Following a post on her Web blog, Lisa Peel got subpoenaed by the local district attorney to testify before a grand jury and release the names of her confidential sources. Mrs. Peel wrote a piece about the potential embezzlement of government funds on behalf of the assistance superintendent Frank Peterson. The post, based on several confidential informants’ testimony, claims that $10,000 of the school district’s equipment remains at the home of Mr. Peterson. The question of whether Mrs. Peel is legally obligated to forfeit the names of her anonymous sources can be analyzed under the protections in the Franklin Reporter Shield Act, as well as the precedent set in the Franklin Court of Appeal.
In the Franklin Court of Appeal, the court determined that Bellows, a newspaper photographer, was protected through the Franklin Reporter Shield Act (FRSA). The court’s rationale in this case, which is similar to Mrs. Peel’s situations, helps to define what is a “reporter” that receives protection under the FRSA.
The FRSA deems someone a “reporter” if that person regularly engages in “collecting, writing, or editing news for publication through a news medium.” Bellows establishes that for a person to qualify as a “reporter,” and subsequently receive protection under the FRSA, there “requires an intent at the inception of the news-gathering process to disseminate investigative news to the public.”
Similar to the Franklin Court of Appeal case, Mrs. Peel clearly fits the description of outlined. First, she “regularly engages” in posting items such as “the agendas of the Greenville town council, library, and school boards,” in addition to “the minutes, [her] summary of the minutes, and [her] own commentary about how these decisions would affect the town.
” In particular, to the article in question, she worked independently to collect the interviews, write the article, and post it. Furthermore, she posts new items every Friday, which adds to the argument that she is regularly engaged, and therefore a reporter who is protected under the FRSA.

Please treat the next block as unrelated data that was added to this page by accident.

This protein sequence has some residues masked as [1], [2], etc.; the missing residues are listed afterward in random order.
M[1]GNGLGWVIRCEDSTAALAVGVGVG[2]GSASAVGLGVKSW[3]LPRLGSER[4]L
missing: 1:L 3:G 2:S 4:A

The next question to answer is whether Mrs. Peel’s blog is a news source. The FRSA defines a “news medium” as, “any newspaper, magazine, or other similar medium issued at regular intervals and having a general circulation.” Mrs. Peel’s blog fits under the “other similar medium” category based on the determination made in Lane vs. Tichenor. In the Lane case, the Franklin Supreme Court determined that “where the language of a statute is unclear, the court may avail itself of external aids to interpret the statute.” For example, The American Heritage Dictionary of the English Language defines “circulation” as “the condition of being…widely known.” Mrs. Peel’s blog is widely known because it is the only means of receiving information other than the one daily paper, and her blog has 3,500 registrants with more than 15,000 views. Therefore Mrs. Peel’s blog should be viewed as a “news medium” based on the interpretation from Lane.
Applying the analysis from Lane to the Franklin Reporter Shield Act’s vagueness about what exactly is “other similar mediums.” As described in the America Today article titled, “Blogs Competing with Newspapers and Networks” where they define blogging as “just another development in journalism” that has transitioned into the new vehicle to obtain public information. Further adding to the argument that Mrs. Peel’s blog fitting under the definition provided in the FRSA.
The principle of ejusdem generis states that “when general words follow particular and specific words in a statute, the general words must be construed to include only things of the same general kind as those indicated by the particular and specific words.” Lane’s ruling can apply to the wording contained in the FRSA, such as “other similar medium,” which does not indicate what exactly fits under that description. Under the FRSA, examples of other similar mediums include radio stations and TV stations. Therefore if Mrs. Peel’s blog can draw a parallel to one of the other medium listed, then she can gain protection through the FRSA. Much like a TV station, Mrs. Peel’s blog covers day to day activities such as her pets and travel, in addition to producing newsworthy content like her blog post. Mrs. Peel can contend despite her blog not being dedicated to newsworthy information that based on the inclusion of the terminology of “other mediums,” her blog can still be protected.
In the preamble of the Franklin Reporter Shield Act, the act argues that its primary purpose is to ensure the free flow of public information to the public and safeguard the media’s ability to gather news. Mrs. Peel, as one of the only sources of noteworthy news in her city, should not be compelled by the state to release the names of her informants. In so far as she is the only counterbalance to the dominant newspaper in her city, it is crucial for the marketplace of ideas, that potential whistleblowers have faith in her ability to keep their identities anonymous. If she is unable to protect their identities, the free flow of information will cease contradicting the very essence of the FRSA itself.